My Parents Left Me To Die, But I Survived And Became A Star
- Published on Jul 25, 2019
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Hi everybody! My childhood might shock you, but at the same time, it might help you change your mind about how your life, in general, is treating you. When you complain about how little you have, or just take pity on yourself, you must always remember that there are many people in this world that have way less. And that you can still succeed with a little self-determination… and maybe with a tiny amount of luck. Well, just listen to my story.
Let me start from the very beginning of my life. I do not remember it, of course, but when I found out, I was sad and happy at the same time. You will soon understand for yourself, let me explain. You see, my family was so poor that when I was born, my mother and father could not afford to pay the doctor who helped my mother give birth to me. Can you imagine? And you know what happened next? The doctor suggested that they leave me with him… as payment for his services. I can only imagine what use he would have had for a newborn child. Luckily for me, my father managed to make some money and also borrowed a dollar here, a dime there, and raised the amount I was worth.
I grew up as an abundantly energetic child, and to put this energy to use, my father would wake me up at dawn to practice martial arts. We practiced Kung-fu together and he also taught me to do simple acrobatics like somersaults and back flips. But as my fighting and acrobatic skills began to take shape, my academic skills fell short. I was dyslexic and never could write properly, so I failed my first year at Primary school and when all my classmates were already entering third grade, I was left behind. So, instead my father decided to enroll me in the Drama Academy at a local theatre school.
Sounds miraculous, doesn’t it? I still remember walking into the musty halls of that school, tightly clutching my father’s hand. My fears (if there were any fears at all) disappeared as my eyes gazed upon the dozens of kids, my age and older, somersaulting and playing with swords and sticks. It looked like “Disneyland” to me, my own version of a magical world. So I very quickly let go of my father’s hand and put my little palm into the hand of my new "Master."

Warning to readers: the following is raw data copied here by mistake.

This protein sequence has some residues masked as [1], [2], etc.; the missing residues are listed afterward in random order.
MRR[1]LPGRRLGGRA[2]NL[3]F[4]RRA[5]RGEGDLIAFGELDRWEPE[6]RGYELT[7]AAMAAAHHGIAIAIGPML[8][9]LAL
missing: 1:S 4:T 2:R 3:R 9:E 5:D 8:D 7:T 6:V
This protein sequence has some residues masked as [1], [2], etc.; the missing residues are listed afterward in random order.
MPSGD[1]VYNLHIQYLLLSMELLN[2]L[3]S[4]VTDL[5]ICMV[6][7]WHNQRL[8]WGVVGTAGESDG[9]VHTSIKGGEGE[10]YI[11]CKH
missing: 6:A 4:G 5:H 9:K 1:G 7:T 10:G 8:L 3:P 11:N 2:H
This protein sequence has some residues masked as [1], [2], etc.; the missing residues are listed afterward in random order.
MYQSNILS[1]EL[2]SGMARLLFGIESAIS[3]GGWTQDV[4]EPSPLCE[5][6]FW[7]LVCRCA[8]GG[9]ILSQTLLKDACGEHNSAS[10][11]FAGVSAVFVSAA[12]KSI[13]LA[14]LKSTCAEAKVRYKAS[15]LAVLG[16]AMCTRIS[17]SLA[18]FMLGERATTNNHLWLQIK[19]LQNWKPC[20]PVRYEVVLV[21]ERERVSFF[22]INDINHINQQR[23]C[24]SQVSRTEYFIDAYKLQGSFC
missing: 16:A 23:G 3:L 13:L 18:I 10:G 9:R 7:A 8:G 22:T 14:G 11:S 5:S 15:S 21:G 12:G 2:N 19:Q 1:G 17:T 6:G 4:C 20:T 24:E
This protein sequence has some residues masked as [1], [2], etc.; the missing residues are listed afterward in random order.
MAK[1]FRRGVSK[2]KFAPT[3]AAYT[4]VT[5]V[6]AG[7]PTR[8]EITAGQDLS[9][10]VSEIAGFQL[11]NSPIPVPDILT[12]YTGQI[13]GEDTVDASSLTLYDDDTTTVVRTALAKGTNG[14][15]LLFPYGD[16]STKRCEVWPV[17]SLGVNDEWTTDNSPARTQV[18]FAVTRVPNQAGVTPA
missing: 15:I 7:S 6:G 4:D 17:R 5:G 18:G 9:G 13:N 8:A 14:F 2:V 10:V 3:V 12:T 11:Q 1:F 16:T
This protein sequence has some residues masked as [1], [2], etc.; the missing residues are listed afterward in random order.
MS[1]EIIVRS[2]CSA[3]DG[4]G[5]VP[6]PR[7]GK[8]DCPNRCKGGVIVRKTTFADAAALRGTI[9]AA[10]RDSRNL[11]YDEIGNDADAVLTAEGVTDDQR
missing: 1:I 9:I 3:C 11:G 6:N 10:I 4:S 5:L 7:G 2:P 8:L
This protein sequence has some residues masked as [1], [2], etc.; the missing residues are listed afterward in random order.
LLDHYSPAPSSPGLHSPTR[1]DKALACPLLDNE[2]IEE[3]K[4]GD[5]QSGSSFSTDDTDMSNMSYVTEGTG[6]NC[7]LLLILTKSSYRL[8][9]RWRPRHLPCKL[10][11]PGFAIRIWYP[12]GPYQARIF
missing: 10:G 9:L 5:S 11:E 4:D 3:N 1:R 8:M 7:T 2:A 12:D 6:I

But the magic soon wore off and the true colors of this Academy began to show through. I later on learned that when a child was enrolled in this school, a contract between the parents and the administration was drawn up. According to this agreement, signed by both parties, one of the main clauses was that the parents wouldn’t have any recourse in the case their child was injured or even… died. But my parents still signed this agreement, as did the parents of all the other children at the school.
There was no miracle for me neither at school nor at home. Unemployment in my home country rose high and in order to keep their jobs my parents, who worked for the ambassador of one foreign country, had to move to Australia as their employer was relocated. Do you think that they took their 8 year old son with them? No. For you it might seem terrible that parents would even be able to leave their child behind. But for my family, it was simply a matter of survival.
So, my parents left and I stayed at the Drama Academy where we had all kinds of training in performance, acrobatics, music, and different kinds of martial arts. It sounds good, but we had to get up at 5 AM and train for 15-16 hours a day. Exercises were sometimes brutal, sometimes simply exhausting - like, for example, we were performing headstands and somersaults for hours on end. But nobody complained. And also, we could not show that everything was okаy either, because if the Master thought that somebody was taking the training for granted, they would increase the intensity until we fell down from exhaustion.
Corporal punishment and psychological pressure was commonplace at this school. Both from our masters and from our own schoolmates. At that time, I wasn’t as brave and was often picked on by the other children at my school.
There was no single day that went by without something bad happening. I was very angry. I allowed it to happen because I was scared and didn’t know how to defend myself. It continued until I stood up for a new student and defended him. By standing up for him, I learned how to stand up for myself.
Our school was a good place for movie companies to search for young stars for their movies. After a year of school, I got lucky to be chosen, too. At the age of eight I was already an episode actor, and by the time I finished school, I had participated in seven movies already. But I still hardly knew how to read and write...
Music by Epidemic Sound: www.epidemicsound.com
- Film & Animation